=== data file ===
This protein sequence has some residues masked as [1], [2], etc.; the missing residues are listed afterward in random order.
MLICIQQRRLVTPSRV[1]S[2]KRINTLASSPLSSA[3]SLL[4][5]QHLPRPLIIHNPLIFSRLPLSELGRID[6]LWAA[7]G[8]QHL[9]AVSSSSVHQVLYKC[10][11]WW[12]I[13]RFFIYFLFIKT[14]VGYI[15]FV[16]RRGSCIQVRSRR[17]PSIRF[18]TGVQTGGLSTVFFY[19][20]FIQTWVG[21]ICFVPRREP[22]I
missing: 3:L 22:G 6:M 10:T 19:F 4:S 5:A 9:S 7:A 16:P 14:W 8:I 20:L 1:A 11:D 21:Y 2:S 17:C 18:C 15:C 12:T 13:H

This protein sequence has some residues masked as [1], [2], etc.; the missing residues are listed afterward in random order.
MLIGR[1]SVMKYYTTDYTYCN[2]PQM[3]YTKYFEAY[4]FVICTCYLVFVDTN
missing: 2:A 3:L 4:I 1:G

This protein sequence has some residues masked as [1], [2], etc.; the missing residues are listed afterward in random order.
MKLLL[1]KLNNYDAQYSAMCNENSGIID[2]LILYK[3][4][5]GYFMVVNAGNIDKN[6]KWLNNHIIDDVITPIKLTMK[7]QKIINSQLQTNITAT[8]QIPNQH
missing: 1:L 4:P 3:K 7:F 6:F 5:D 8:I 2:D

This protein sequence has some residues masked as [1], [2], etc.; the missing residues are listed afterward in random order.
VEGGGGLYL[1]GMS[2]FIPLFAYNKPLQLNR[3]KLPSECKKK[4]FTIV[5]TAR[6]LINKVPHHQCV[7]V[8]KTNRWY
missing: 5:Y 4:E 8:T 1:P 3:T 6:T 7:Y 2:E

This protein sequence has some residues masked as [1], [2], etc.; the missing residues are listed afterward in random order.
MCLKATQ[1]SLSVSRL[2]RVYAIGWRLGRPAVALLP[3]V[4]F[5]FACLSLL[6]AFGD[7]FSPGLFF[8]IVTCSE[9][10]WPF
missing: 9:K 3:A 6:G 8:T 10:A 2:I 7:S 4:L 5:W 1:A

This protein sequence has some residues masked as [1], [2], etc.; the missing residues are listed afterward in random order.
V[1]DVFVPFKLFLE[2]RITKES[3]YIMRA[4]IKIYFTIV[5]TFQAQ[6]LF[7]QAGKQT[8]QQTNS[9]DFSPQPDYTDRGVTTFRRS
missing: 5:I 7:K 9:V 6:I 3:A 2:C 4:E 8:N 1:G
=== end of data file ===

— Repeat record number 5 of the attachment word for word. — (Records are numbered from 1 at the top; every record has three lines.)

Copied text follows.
This protein sequence has some residues masked as [1], [2], etc.; the missing residues are listed afterward in random order.
MCLKATQ[1]SLSVSRL[2]RVYAIGWRLGRPAVALLP[3]V[4]F[5]FACLSLL[6]AFGD[7]FSPGLFF[8]IVTCSE[9][10]WPF
missing: 9:K 3:A 6:G 8:T 10:A 2:I 7:S 4:L 5:W 1:A